There are some tariff concessions allowed in some countries to export goods. In order to obtain these benefits, the importer might ask for a ‘certificate of origin’ to prove sure that the goods have been produced in the country from where they are being imported.

 

10.RESERVATION OF SHIPPING SPACE

The exporter needs to apply at a shipping company to reserve a ship for the consignment. After the application has been approved, the company issues a ‘shipping order’ which is a document containing instructions for the captain of the ship to deliver the specified goods after the customs clearance at the assigned port.

 

11.PACKING AND FORWARDING

A ‘packing list’ is a statement that contains the details of the number of packs being shipped and the number of products in each pack. This list gives information about the nature of the hoods being exported. After this, the exporter sends the consignment to the port through road or railway. If railway is chosen as the medium then, a ‘railway receipt’ (RR) is issued by the railway authorities which is endorsed in the favor of the exporter’s agent who will receive the goods from the railway station at the port.

 

12.INSURANCE OF GOODS

The exporter then gets the goods insured by an insurance company to protect them from any damage or risk of loss due to the calamities of ocean during the transportation.

 

13.CUSTOMS CLEARANCE

For the customs clearance, the exporter must prepare a ‘shipping bill’. This bill is the main document on the basis of which the permission to export the goods is granted by the customs office. After this bill, the port superintendent is approached for ‘carting order’ which is an instruction to the staff at the gate of the port to permit an entry of the cargo in the dock.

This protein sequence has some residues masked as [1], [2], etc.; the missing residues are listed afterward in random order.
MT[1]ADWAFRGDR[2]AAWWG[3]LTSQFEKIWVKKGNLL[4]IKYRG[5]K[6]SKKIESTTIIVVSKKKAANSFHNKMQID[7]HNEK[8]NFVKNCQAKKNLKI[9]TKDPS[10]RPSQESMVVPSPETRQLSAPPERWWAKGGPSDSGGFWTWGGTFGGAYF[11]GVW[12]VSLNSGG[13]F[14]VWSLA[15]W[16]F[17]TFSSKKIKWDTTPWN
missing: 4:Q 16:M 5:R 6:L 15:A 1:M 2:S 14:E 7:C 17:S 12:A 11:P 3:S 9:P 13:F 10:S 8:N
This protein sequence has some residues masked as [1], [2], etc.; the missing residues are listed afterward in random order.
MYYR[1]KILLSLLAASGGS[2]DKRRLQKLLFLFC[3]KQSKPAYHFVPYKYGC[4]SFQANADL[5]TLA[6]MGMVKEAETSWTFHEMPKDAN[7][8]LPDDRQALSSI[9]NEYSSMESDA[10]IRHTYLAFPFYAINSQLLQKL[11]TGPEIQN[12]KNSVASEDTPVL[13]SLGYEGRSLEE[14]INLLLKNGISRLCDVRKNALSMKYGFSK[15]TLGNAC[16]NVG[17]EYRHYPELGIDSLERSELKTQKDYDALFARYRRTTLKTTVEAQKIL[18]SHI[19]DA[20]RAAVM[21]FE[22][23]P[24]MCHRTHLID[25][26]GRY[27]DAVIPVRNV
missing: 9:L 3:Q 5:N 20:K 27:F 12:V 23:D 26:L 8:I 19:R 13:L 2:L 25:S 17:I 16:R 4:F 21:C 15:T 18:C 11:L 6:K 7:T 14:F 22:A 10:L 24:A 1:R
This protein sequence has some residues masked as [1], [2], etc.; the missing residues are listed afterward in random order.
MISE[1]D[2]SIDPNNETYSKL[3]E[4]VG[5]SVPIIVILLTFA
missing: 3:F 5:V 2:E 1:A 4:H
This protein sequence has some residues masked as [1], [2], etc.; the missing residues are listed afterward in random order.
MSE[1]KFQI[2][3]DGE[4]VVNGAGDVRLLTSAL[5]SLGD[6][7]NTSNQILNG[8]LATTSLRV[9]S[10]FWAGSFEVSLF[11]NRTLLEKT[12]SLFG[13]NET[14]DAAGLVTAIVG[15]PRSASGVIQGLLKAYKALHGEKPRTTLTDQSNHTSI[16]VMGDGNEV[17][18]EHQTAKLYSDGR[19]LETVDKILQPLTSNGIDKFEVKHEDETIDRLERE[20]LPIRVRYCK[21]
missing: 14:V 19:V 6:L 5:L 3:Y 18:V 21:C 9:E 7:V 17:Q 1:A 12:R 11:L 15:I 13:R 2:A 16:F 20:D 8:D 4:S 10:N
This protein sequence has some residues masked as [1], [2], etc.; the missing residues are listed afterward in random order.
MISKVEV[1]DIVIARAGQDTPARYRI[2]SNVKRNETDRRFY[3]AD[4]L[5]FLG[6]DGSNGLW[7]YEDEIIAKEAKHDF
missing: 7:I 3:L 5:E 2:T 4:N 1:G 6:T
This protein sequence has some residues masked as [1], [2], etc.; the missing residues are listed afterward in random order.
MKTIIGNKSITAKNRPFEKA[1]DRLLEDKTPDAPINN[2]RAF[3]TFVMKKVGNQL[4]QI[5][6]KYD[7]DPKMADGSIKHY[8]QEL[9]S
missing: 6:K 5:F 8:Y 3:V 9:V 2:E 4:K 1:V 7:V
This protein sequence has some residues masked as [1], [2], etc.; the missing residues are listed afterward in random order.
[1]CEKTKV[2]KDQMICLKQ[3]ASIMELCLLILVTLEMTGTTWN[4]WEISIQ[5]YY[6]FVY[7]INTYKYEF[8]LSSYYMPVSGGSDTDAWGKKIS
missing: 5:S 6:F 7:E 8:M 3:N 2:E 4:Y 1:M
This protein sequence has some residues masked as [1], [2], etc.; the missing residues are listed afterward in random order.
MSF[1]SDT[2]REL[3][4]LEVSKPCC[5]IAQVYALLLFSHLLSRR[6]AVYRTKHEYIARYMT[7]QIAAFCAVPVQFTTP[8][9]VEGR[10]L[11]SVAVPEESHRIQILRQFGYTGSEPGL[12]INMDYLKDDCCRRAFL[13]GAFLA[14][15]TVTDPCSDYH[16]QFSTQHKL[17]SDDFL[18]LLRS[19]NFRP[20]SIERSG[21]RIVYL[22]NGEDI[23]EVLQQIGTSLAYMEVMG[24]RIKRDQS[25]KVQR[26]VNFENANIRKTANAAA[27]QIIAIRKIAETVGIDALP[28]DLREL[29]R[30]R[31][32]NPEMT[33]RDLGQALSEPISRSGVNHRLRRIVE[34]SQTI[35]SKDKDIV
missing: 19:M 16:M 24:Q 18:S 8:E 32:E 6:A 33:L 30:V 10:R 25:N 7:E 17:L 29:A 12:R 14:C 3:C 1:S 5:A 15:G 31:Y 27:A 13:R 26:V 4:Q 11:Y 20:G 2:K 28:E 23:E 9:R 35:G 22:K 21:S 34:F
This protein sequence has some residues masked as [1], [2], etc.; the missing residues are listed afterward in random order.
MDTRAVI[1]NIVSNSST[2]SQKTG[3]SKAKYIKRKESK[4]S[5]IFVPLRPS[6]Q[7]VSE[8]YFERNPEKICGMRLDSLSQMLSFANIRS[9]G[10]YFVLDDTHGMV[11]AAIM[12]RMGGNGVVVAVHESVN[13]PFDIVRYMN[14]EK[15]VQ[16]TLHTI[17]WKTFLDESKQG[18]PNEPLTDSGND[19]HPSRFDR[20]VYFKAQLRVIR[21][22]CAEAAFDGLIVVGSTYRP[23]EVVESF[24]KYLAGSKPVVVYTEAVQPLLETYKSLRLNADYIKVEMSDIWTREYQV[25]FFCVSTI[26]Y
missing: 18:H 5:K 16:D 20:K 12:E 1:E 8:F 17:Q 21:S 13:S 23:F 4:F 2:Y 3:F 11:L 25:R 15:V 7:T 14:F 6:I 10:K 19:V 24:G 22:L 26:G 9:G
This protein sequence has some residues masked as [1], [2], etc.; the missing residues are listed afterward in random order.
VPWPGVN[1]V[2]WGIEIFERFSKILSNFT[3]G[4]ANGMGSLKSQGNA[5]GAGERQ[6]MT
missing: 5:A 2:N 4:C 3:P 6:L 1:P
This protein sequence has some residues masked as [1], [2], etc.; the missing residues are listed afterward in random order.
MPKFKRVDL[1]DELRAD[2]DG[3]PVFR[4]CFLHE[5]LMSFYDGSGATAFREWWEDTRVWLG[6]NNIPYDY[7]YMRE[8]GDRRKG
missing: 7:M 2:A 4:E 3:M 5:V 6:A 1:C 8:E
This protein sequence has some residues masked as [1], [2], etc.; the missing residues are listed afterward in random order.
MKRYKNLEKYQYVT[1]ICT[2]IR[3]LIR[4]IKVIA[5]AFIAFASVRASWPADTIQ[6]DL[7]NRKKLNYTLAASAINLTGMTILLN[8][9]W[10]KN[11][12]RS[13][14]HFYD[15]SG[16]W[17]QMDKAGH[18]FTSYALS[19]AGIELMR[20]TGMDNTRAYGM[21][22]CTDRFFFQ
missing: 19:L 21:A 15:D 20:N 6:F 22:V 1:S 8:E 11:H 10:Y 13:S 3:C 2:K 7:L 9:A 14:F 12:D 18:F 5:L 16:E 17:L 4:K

14.MATE’S RECEIPT

The goods are then loaded on the ship and the captain of the ship or his mate (assistant) issues a receipt to the port superintendent known as the ‘mate’s receipt’ which contains the information regarding the name of the ship, date of shipment, description etc.. If the captain is not satisfied with the packaging of the goods, then he may issue a ‘foul receipt’. The insurance company may not bear the liability for the loss in case the exporter has received a foul receipt.

 

15.ISSUANCE OF BILL OF LADING

Next, the exporter hands this receipt to the shipping company which then calculated the freight charges and issues a ‘bill of lading’ which is a document that serves as a proof that the shipping company has accepted the goods for carrying it to the appointed port.

 

16.INVOICE PREPARATION

After the goods are exported, the exporter creates an invoice of the exported goods. This invoice contains information regarding the quantity of the goods exported and the amount to be paid by the importer for the delivery.

 

17.SECURING PAYMENT

After the goods are shipped, the importer is informed about it by the exporter. The importer then needs to get the goods customs cleared in order to claim them for which he needs various documents. These documents are sent to the importer by the exporter’s banker only when the importer accepts the ‘bill of exchange’ which secures the payment of the goods.